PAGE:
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Linux Kernel support for UC3 processors

The UC3 processor family is similar to the AP7 family in many respects, but not all. The differences are:

  • UC3 implements the AVR32A micro-architecture. The AP7 implements the AVR32B micro-architecture.
  • AP7 has instruction- and data-caches. The UC3 doesn't have any caches.
  • AP7 has an MMU. The UC3 does not.
  • AP7 supports unaligned word-sized loads and stores. The UC3 does not support any unaligned loads and stores.
  • Minor differences in which optional parts of the instruction set are implemented.

The below sections provide more details for each of these points, in no particular order. One strategy might be to get Linux to run on the AP7000 with CONFIG_MMU=n first, and then add the bits needed specifically for UC3 to work.

Current status

Three students at NTNU have been working on this as a student project during the spring of 2009. The latest patchset was posted here:

The patches are mostly done, but there are a few unaddressed comments which need to be fixed before they can be merged.

See also UBootOnUC3.

AVR32A micro-architecture support

The AVR32A micro-architecture is different from AVR32B in that, when entering interrupt- and exception handlers, the return context is pushed on the stack instead of being stored in dedicated system registers. This means that the interrupt-, exception- and system call entrypoints must be rewritten. Currently, those are implemented in arch/avr32/kernel/entry-avr32b.S. A new file arch/avr32/kernel/entry-avr32a.S must be added with support for AVR32A-style exception handling.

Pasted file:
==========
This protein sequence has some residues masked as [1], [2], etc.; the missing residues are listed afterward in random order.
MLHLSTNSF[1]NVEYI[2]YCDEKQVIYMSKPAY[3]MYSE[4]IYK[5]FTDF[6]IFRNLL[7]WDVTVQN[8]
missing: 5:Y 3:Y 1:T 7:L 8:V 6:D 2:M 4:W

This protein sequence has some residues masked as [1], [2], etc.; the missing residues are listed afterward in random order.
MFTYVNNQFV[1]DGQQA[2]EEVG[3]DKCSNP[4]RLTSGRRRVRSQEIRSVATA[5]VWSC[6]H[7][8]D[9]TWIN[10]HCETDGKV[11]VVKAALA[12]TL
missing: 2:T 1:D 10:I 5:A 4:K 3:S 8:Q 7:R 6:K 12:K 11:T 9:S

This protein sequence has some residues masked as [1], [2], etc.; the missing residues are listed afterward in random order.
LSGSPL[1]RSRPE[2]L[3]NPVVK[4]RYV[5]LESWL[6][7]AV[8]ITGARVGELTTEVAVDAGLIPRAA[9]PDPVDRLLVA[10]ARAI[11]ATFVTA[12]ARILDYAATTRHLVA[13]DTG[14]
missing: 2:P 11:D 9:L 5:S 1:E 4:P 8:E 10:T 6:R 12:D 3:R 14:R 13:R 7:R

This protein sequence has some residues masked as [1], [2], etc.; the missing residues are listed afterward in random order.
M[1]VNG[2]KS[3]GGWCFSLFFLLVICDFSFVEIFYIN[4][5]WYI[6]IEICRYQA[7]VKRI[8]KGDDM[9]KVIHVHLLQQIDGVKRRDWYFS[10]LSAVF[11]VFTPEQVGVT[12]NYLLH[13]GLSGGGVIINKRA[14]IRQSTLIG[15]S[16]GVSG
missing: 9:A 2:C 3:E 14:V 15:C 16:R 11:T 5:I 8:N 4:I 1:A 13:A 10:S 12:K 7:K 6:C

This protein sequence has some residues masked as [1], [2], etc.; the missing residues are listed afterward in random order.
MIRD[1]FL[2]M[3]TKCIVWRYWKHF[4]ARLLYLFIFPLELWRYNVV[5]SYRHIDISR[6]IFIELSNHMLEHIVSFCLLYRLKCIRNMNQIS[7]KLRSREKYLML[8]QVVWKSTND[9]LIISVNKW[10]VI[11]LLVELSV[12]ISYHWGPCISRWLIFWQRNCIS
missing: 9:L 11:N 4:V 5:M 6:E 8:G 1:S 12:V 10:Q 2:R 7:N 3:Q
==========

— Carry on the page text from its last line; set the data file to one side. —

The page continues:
The existing kernel code provides several interfaces for flushing the caches:

  • The DMA mapping API in include/asm-avr32/dma-mapping.h
  • The, uh, other stuff in include/asm-avr32/cacheflush.h

The easiest way to deal with the lack of caches on the uC3 is probably to define the following functions as empty stubs initially:

  • invalidate_dcache_line()
  • clean_dcache_line()
  • flush_dcache_line()
  • invalidate_icache_line()

All the other functions that deal with cache flushing are implemented in terms of these. To optimize performance and memory footprint further, other functions may be stubbed out as well.

Support for MMU-less systems

The Linux kernel can be configured without MMU-support by setting the CONFIG_MMU Kconfig symbol to "n". Currently, it is always "y" on AVR32, so this must be made selectable, perhaps through selecting the CPU type. Since the current code has been written based on the assumption that MMU support is always available, some of the existing code probably needs to be made conditional on CONFIG_MMU.

Unaligned memory access

Some of the AVR32 code in the Linux kernel assumes that unaligned word accesses are ok. This includes the memcpy() implementation, so it must be slightly modified to work on the UC3.

r5 - 2010-10-28 - 10:48:34 - HansChristianEgtvedt
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